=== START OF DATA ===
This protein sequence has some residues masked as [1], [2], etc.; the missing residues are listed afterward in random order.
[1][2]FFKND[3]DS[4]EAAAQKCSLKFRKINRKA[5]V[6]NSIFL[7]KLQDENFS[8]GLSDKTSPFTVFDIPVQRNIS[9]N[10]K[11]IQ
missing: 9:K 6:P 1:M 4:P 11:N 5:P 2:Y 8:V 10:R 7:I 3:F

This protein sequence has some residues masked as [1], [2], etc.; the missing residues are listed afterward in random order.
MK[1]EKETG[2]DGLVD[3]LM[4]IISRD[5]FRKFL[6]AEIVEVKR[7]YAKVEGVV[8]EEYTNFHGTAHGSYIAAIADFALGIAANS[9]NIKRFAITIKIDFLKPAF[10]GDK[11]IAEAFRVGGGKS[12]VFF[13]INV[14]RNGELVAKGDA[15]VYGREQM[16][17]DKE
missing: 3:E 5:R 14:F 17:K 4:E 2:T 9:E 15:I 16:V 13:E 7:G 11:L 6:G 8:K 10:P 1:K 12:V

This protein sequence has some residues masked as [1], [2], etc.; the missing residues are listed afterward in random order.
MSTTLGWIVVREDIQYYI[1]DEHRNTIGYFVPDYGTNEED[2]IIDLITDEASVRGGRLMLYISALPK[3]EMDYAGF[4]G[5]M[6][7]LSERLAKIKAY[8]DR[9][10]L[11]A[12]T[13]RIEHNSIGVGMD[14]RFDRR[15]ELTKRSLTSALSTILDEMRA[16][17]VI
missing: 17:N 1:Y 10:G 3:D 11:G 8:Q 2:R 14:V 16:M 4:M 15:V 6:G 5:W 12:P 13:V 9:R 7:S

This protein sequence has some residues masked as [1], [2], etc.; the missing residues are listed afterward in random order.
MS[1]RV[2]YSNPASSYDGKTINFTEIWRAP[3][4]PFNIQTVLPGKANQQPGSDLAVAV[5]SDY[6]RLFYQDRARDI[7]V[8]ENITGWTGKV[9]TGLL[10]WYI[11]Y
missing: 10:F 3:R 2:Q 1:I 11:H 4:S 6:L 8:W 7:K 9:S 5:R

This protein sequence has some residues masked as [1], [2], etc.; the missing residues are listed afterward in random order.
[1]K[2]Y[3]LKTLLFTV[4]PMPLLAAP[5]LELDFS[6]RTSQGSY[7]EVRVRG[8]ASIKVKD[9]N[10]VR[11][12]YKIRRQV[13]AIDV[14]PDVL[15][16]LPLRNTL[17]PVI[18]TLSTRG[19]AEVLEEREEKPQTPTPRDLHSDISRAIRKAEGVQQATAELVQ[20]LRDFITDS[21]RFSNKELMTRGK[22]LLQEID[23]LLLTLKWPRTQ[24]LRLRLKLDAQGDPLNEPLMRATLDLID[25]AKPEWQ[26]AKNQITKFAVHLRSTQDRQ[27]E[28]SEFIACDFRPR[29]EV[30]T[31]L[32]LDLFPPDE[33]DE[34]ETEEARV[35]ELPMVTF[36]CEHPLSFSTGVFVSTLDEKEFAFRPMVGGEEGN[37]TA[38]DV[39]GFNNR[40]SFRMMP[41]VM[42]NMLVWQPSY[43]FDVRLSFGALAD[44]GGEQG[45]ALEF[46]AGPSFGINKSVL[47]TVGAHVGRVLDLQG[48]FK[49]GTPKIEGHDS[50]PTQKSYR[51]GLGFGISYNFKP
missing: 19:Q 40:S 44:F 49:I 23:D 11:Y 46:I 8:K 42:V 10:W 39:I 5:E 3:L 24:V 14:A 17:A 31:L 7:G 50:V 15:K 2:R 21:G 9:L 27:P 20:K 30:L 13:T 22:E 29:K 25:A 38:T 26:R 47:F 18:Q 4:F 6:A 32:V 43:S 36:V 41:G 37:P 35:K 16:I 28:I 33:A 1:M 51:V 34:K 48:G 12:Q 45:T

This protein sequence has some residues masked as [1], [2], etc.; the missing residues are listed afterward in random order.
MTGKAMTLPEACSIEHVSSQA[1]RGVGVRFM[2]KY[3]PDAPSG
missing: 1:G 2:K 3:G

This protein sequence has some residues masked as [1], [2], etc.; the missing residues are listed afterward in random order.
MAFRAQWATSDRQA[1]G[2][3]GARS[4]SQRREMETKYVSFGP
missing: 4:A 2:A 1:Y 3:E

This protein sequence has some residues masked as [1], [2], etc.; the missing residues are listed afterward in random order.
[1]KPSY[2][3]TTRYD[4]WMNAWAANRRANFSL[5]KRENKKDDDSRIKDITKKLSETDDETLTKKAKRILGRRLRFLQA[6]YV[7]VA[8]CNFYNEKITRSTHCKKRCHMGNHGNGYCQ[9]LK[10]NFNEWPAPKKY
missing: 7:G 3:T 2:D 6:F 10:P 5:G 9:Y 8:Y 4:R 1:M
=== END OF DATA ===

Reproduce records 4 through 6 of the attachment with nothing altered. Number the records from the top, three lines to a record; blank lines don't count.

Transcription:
This protein sequence has some residues masked as [1], [2], etc.; the missing residues are listed afterward in random order.
MS[1]RV[2]YSNPASSYDGKTINFTEIWRAP[3][4]PFNIQTVLPGKANQQPGSDLAVAV[5]SDY[6]RLFYQDRARDI[7]V[8]ENITGWTGKV[9]TGLL[10]WYI[11]Y
missing: 10:F 3:R 2:Q 1:I 11:H 4:S 6:L 8:W 7:K 9:S 5:R

This protein sequence has some residues masked as [1], [2], etc.; the missing residues are listed afterward in random order.
[1]K[2]Y[3]LKTLLFTV[4]PMPLLAAP[5]LELDFS[6]RTSQGSY[7]EVRVRG[8]ASIKVKD[9]N[10]VR[11][12]YKIRRQV[13]AIDV[14]PDVL[15][16]LPLRNTL[17]PVI[18]TLSTRG[19]AEVLEEREEKPQTPTPRDLHSDISRAIRKAEGVQQATAELVQ[20]LRDFITDS[21]RFSNKELMTRGK[22]LLQEID[23]LLLTLKWPRTQ[24]LRLRLKLDAQGDPLNEPLMRATLDLID[25]AKPEWQ[26]AKNQITKFAVHLRSTQDRQ[27]E[28]SEFIACDFRPR[29]EV[30]T[31]L[32]LDLFPPDE[33]DE[34]ETEEARV[35]ELPMVTF[36]CEHPLSFSTGVFVSTLDEKEFAFRPMVGGEEGN[37]TA[38]DV[39]GFNNR[40]SFRMMP[41]VM[42]NMLVWQPSY[43]FDVRLSFGALAD[44]GGEQG[45]ALEF[46]AGPSFGINKSVL[47]TVGAHVGRVLDLQG[48]FK[49]GTPKIEGHDS[50]PTQKSYR[51]GLGFGISYNFKP
missing: 19:Q 40:S 44:F 49:I 23:D 11:Y 46:I 8:K 42:V 10:W 39:I 5:E 3:L 24:V 14:A 17:A 31:L 7:G 50:V 15:K 2:R 21:G 9:L 27:P 20:K 30:L 13:T 22:E 29:K 25:A 38:T 26:R 47:F 18:Q 4:F 6:A 32:V 43:S 36:V 41:G 37:P 35:K 16:I 28:I 33:A 1:M 51:V 34:K 48:G 12:Q 45:T

This protein sequence has some residues masked as [1], [2], etc.; the missing residues are listed afterward in random order.
MTGKAMTLPEACSIEHVSSQA[1]RGVGVRFM[2]KY[3]PDAPSG
missing: 1:G 2:K 3:G